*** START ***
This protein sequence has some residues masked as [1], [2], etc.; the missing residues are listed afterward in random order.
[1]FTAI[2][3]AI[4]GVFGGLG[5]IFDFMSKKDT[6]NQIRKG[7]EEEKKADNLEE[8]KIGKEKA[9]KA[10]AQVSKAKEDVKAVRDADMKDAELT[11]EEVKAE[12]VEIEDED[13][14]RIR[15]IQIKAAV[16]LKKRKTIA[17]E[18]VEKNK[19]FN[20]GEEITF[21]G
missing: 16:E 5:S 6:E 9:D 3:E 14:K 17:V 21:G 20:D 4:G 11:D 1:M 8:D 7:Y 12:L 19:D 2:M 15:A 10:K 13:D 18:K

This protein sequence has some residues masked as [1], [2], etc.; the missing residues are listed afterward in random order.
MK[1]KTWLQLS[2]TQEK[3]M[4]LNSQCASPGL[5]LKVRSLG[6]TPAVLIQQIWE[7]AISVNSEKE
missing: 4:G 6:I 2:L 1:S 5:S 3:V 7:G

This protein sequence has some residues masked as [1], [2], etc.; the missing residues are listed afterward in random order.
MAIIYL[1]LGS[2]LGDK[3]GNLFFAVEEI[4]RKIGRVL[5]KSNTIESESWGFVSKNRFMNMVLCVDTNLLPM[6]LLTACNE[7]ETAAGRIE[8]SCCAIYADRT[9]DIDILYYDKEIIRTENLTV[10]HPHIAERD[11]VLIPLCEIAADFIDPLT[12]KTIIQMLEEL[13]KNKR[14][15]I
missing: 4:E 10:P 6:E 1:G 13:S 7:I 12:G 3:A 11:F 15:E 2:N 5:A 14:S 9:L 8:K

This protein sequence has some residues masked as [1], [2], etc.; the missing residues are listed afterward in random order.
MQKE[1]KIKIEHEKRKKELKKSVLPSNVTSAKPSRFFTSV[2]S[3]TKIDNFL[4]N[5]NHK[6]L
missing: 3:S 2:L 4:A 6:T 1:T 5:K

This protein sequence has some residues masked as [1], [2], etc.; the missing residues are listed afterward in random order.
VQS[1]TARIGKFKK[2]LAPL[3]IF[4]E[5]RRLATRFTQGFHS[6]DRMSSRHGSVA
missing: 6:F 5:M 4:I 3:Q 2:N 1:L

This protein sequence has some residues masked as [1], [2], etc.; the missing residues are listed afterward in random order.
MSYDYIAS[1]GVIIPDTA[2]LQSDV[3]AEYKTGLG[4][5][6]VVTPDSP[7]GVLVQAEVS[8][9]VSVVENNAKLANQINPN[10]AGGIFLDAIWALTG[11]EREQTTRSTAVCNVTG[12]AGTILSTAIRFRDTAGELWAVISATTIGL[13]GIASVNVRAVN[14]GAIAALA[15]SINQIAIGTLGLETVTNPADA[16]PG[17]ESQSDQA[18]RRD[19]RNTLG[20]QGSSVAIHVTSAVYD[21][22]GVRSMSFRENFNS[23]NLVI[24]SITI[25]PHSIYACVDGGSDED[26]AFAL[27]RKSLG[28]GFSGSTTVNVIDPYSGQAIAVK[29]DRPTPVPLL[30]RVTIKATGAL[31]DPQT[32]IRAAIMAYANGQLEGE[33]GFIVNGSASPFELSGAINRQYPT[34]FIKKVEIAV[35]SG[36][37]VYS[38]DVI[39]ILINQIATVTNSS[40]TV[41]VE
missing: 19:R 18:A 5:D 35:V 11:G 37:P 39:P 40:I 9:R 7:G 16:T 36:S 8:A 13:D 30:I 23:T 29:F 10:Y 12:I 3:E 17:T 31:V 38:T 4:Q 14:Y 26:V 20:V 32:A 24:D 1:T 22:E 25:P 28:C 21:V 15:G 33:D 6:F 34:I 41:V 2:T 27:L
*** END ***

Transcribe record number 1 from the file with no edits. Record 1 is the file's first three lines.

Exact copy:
This protein sequence has some residues masked as [1], [2], etc.; the missing residues are listed afterward in random order.
[1]FTAI[2][3]AI[4]GVFGGLG[5]IFDFMSKKDT[6]NQIRKG[7]EEEKKADNLEE[8]KIGKEKA[9]KA[10]AQVSKAKEDVKAVRDADMKDAELT[11]EEVKAE[12]VEIEDED[13][14]RIR[15]IQIKAAV[16]LKKRKTIA[17]E[18]VEKNK[19]FN[20]GEEITF[21]G
missing: 16:E 5:S 6:E 9:D 3:E 14:K 17:V 21:G 20:D 4:G 11:D 1:M 8:D 7:Y 12:L 19:D 2:M 15:A 10:K 13:D 18:K